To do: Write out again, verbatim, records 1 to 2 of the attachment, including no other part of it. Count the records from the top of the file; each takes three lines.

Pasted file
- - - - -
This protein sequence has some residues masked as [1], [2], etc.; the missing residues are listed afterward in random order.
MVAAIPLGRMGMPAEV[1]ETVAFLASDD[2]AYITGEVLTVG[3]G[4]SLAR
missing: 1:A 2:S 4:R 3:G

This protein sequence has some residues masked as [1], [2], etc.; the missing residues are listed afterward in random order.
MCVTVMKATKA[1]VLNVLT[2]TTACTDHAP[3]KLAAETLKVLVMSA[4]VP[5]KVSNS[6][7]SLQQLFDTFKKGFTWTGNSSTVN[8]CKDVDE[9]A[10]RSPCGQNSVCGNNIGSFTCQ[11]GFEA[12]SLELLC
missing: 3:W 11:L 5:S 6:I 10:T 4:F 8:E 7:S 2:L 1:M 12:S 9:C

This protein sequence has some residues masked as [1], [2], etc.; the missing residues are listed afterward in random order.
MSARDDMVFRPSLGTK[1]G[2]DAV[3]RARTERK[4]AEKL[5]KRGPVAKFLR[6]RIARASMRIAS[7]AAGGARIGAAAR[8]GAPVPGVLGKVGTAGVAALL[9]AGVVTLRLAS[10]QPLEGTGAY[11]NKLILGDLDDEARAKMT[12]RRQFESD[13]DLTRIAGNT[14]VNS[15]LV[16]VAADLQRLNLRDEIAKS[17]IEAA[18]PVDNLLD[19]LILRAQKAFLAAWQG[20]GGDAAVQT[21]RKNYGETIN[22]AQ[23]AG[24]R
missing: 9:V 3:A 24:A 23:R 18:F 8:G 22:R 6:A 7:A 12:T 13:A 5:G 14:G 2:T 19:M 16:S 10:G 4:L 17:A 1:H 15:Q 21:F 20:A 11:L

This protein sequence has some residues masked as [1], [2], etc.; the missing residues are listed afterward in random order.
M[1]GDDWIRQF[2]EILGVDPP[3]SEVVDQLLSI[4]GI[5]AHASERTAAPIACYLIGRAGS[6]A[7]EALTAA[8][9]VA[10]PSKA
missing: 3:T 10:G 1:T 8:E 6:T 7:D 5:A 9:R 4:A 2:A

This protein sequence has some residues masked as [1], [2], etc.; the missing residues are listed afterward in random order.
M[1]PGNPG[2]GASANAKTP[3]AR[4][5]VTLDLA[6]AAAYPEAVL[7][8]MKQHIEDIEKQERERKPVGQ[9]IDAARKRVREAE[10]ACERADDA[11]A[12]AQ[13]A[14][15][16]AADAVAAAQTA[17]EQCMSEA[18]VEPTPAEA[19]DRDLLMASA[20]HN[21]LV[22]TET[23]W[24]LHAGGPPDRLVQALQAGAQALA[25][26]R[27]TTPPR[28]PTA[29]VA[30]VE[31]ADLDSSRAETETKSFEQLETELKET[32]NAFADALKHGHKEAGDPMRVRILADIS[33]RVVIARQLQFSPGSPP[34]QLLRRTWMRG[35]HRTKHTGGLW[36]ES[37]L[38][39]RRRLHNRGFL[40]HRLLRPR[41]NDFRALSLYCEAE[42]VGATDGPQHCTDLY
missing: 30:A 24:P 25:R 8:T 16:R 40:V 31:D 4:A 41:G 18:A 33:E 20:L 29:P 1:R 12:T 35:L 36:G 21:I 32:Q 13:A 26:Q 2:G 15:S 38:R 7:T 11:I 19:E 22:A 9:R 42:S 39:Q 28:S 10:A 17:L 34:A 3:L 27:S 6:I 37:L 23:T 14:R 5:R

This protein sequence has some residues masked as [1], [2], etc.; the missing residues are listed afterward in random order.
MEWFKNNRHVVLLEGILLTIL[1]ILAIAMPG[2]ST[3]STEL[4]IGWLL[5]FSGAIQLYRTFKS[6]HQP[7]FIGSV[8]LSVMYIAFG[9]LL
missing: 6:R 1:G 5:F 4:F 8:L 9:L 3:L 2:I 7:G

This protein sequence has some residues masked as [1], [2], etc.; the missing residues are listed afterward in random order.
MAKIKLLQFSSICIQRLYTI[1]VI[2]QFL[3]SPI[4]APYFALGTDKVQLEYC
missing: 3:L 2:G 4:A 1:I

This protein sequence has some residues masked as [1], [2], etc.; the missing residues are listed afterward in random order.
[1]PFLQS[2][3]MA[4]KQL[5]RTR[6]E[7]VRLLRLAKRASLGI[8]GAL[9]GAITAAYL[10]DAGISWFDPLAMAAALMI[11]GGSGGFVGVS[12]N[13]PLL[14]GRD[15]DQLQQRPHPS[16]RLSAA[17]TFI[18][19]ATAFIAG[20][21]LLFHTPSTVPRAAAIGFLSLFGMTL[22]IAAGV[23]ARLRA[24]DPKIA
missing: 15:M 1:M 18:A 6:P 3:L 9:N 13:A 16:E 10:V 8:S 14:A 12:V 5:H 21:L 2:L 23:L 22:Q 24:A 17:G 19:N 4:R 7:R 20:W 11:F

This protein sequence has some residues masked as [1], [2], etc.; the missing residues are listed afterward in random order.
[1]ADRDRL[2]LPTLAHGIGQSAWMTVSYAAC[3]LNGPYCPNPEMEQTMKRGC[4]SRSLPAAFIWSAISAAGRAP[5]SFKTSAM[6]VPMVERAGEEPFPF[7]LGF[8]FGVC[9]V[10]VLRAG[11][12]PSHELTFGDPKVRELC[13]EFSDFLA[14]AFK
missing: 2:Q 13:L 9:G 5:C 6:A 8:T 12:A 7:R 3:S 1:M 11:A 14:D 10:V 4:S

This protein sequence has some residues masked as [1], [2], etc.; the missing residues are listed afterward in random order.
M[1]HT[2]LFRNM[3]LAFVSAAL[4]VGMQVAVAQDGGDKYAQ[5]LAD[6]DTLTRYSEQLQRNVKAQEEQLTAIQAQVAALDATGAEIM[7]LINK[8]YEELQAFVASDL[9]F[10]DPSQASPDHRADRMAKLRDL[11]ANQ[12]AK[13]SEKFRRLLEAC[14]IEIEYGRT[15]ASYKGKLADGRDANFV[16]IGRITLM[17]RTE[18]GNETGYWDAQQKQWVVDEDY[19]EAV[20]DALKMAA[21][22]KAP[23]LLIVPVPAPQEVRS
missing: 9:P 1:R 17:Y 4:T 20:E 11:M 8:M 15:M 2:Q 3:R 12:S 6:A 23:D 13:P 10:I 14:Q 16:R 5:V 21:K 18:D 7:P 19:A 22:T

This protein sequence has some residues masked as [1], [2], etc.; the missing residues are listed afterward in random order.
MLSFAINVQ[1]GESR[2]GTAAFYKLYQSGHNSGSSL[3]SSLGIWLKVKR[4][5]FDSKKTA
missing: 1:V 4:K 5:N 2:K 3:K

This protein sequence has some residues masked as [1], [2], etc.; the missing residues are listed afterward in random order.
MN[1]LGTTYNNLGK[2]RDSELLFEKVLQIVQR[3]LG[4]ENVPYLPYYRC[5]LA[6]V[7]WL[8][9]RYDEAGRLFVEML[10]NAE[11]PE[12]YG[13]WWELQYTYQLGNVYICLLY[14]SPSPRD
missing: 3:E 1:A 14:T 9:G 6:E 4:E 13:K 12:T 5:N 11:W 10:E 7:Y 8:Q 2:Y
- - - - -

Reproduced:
This protein sequence has some residues masked as [1], [2], etc.; the missing residues are listed afterward in random order.
MVAAIPLGRMGMPAEV[1]ETVAFLASDD[2]AYITGEVLTVG[3]G[4]SLAR
missing: 1:A 2:S 4:R 3:G

This protein sequence has some residues masked as [1], [2], etc.; the missing residues are listed afterward in random order.
MCVTVMKATKA[1]VLNVLT[2]TTACTDHAP[3]KLAAETLKVLVMSA[4]VP[5]KVSNS[6][7]SLQQLFDTFKKGFTWTGNSSTVN[8]CKDVDE[9]A[10]RSPCGQNSVCGNNIGSFTCQ[11]GFEA[12]SLELLC
missing: 3:W 11:L 5:S 6:I 10:T 4:F 8:E 7:S 2:L 1:M 12:S 9:C